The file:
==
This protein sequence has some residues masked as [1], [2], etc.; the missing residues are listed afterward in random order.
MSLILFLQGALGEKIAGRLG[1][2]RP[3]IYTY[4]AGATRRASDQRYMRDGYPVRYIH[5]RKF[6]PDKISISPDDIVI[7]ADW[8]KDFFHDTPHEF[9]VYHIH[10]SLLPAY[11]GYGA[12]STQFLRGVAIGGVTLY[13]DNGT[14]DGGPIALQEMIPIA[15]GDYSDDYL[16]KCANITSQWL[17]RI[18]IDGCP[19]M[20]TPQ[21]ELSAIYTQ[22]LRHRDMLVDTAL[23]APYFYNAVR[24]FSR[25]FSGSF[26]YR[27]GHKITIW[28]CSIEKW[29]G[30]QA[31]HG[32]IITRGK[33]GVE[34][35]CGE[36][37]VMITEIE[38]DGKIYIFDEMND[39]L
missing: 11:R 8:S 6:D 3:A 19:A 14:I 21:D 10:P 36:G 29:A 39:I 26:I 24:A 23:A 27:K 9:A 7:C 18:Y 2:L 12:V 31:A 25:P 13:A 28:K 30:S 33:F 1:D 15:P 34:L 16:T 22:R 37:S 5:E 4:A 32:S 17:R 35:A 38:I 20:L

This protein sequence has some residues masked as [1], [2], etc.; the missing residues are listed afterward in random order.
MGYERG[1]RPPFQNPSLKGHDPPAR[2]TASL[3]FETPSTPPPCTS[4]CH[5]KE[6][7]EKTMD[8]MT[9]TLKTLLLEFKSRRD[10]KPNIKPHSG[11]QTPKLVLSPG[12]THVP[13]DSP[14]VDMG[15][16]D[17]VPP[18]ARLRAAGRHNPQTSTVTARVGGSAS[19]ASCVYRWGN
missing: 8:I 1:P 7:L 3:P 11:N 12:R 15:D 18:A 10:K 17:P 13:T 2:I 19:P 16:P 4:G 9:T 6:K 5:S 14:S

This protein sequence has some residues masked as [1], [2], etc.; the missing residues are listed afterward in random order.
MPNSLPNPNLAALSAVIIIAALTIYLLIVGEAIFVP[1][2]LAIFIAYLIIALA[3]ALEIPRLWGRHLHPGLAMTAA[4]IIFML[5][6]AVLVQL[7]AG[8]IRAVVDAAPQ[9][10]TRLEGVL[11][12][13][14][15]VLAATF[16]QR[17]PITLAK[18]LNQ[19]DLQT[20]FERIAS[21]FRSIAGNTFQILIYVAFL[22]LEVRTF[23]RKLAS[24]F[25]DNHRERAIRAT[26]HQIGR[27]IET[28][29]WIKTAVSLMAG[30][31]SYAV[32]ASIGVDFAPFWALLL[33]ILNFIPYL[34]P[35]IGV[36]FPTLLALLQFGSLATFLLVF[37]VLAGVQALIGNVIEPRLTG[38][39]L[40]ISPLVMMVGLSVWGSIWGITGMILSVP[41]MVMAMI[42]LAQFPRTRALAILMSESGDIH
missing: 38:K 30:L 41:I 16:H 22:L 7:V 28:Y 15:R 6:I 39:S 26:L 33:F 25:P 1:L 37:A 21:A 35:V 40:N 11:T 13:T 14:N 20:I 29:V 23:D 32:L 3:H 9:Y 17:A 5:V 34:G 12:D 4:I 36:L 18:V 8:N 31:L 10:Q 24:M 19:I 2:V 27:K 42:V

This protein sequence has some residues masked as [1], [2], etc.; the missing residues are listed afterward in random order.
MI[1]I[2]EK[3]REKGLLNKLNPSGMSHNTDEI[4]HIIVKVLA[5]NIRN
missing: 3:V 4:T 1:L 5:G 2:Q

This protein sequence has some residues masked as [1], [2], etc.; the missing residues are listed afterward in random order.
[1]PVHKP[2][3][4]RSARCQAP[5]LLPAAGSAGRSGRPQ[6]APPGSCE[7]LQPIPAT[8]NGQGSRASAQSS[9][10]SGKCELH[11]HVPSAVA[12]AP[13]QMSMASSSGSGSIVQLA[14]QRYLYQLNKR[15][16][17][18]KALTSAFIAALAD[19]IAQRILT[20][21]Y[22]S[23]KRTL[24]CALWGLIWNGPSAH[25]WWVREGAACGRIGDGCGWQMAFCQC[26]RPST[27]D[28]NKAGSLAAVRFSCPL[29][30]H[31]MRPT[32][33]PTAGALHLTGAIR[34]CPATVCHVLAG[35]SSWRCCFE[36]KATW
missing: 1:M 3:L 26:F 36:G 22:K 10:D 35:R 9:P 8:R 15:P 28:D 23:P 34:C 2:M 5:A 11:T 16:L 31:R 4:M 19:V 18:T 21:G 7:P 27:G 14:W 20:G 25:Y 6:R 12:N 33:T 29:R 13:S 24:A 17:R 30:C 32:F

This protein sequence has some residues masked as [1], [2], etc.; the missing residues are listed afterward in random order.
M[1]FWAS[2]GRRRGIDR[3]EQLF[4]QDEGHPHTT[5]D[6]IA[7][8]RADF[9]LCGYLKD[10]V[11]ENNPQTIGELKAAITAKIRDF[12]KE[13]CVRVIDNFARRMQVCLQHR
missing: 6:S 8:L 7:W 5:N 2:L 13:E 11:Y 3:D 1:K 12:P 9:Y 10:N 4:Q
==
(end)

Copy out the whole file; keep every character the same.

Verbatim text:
This protein sequence has some residues masked as [1], [2], etc.; the missing residues are listed afterward in random order.
MSLILFLQGALGEKIAGRLG[1][2]RP[3]IYTY[4]AGATRRASDQRYMRDGYPVRYIH[5]RKF[6]PDKISISPDDIVI[7]ADW[8]KDFFHDTPHEF[9]VYHIH[10]SLLPAY[11]GYGA[12]STQFLRGVAIGGVTLY[13]DNGT[14]DGGPIALQEMIPIA[15]GDYSDDYL[16]KCANITSQWL[17]RI[18]IDGCP[19]M[20]TPQ[21]ELSAIYTQ[22]LRHRDMLVDTAL[23]APYFYNAVR[24]FSR[25]FSGSF[26]YR[27]GHKITIW[28]CSIEKW[29]G[30]QA[31]HG[32]IITRGK[33]GVE[34][35]CGE[36][37]VMITEIE[38]DGKIYIFDEMND[39]L
missing: 11:R 8:S 6:D 3:A 19:A 14:I 21:D 10:P 36:G 29:A 39:I 26:I 24:A 23:A 27:K 9:A 7:C 18:Y 2:L 12:V 31:A 25:P 13:A 28:K 30:S 33:F 1:D 15:P 34:L 16:T 22:R 37:S 5:E 4:A 32:S 17:R 35:A 38:I 20:L

This protein sequence has some residues masked as [1], [2], etc.; the missing residues are listed afterward in random order.
MGYERG[1]RPPFQNPSLKGHDPPAR[2]TASL[3]FETPSTPPPCTS[4]CH[5]KE[6][7]EKTMD[8]MT[9]TLKTLLLEFKSRRD[10]KPNIKPHSG[11]QTPKLVLSPG[12]THVP[13]DSP[14]VDMG[15][16]D[17]VPP[18]ARLRAAGRHNPQTSTVTARVGGSAS[19]ASCVYRWGN
missing: 8:I 1:P 7:L 3:P 11:N 12:R 15:D 18:A 10:K 17:P 13:T 2:I 19:P 16:P 4:G 9:T 6:K 5:S 14:S

This protein sequence has some residues masked as [1], [2], etc.; the missing residues are listed afterward in random order.
MPNSLPNPNLAALSAVIIIAALTIYLLIVGEAIFVP[1][2]LAIFIAYLIIALA[3]ALEIPRLWGRHLHPGLAMTAA[4]IIFML[5][6]AVLVQL[7]AG[8]IRAVVDAAPQ[9][10]TRLEGVL[11][12][13][14][15]VLAATF[16]QR[17]PITLAK[18]LNQ[19]DLQT[20]FERIAS[21]FRSIAGNTFQILIYVAFL[22]LEVRTF[23]RKLAS[24]F[25]DNHRERAIRAT[26]HQIGR[27]IET[28][29]WIKTAVSLMAG[30][31]SYAV[32]ASIGVDFAPFWALLL[33]ILNFIPYL[34]P[35]IGV[36]FPTLLALLQFGSLATFLLVF[37]VLAGVQALIGNVIEPRLTG[38][39]L[40]ISPLVMMVGLSVWGSIWGITGMILSVP[41]MVMAMI[42]LAQFPRTRALAILMSESGDIH
missing: 38:K 30:L 41:I 16:H 22:L 7:V 28:Y 15:R 6:I 39:S 26:L 33:F 25:P 1:L 37:A 21:A 35:V 40:N 11:T 13:T 14:N 20:I 29:V 23:D 32:L 3:H 9:Y 17:A 5:V 34:G 12:D 4:I 36:L 18:V 8:N 31:L 10:Q 24:M 19:I 2:V 27:K 42:V

This protein sequence has some residues masked as [1], [2], etc.; the missing residues are listed afterward in random order.
MI[1]I[2]EK[3]REKGLLNKLNPSGMSHNTDEI[4]HIIVKVLA[5]NIRN
missing: 3:V 4:T 1:L 5:G 2:Q

This protein sequence has some residues masked as [1], [2], etc.; the missing residues are listed afterward in random order.
[1]PVHKP[2][3][4]RSARCQAP[5]LLPAAGSAGRSGRPQ[6]APPGSCE[7]LQPIPAT[8]NGQGSRASAQSS[9][10]SGKCELH[11]HVPSAVA[12]AP[13]QMSMASSSGSGSIVQLA[14]QRYLYQLNKR[15][16][17][18]KALTSAFIAALAD[19]IAQRILT[20][21]Y[22]S[23]KRTL[24]CALWGLIWNGPSAH[25]WWVREGAACGRIGDGCGWQMAFCQC[26]RPST[27]D[28]NKAGSLAAVRFSCPL[29][30]H[31]MRPT[32][33]PTAGALHLTGAIR[34]CPATVCHVLAG[35]SSWRCCFE[36]KATW
missing: 1:M 3:L 26:F 36:G 22:K 10:D 35:R 9:P 8:R 15:P 28:D 23:P 34:C 2:M 5:A 11:T 16:L 31:R 4:M 19:V 18:T 21:G 7:P 27:G 14:W 20:G 25:Y 6:R 12:N 33:T 29:R 13:S 24:A 17:R 30:C 32:F

This protein sequence has some residues masked as [1], [2], etc.; the missing residues are listed afterward in random order.
M[1]FWAS[2]GRRRGIDR[3]EQLF[4]QDEGHPHTT[5]D[6]IA[7][8]RADF[9]LCGYLKD[10]V[11]ENNPQTIGELKAAITAKIRDF[12]KE[13]CVRVIDNFARRMQVCLQHR
missing: 6:S 8:L 7:W 5:N 2:L 13:E 11:Y 3:D 1:K 12:P 9:Y 10:N 4:Q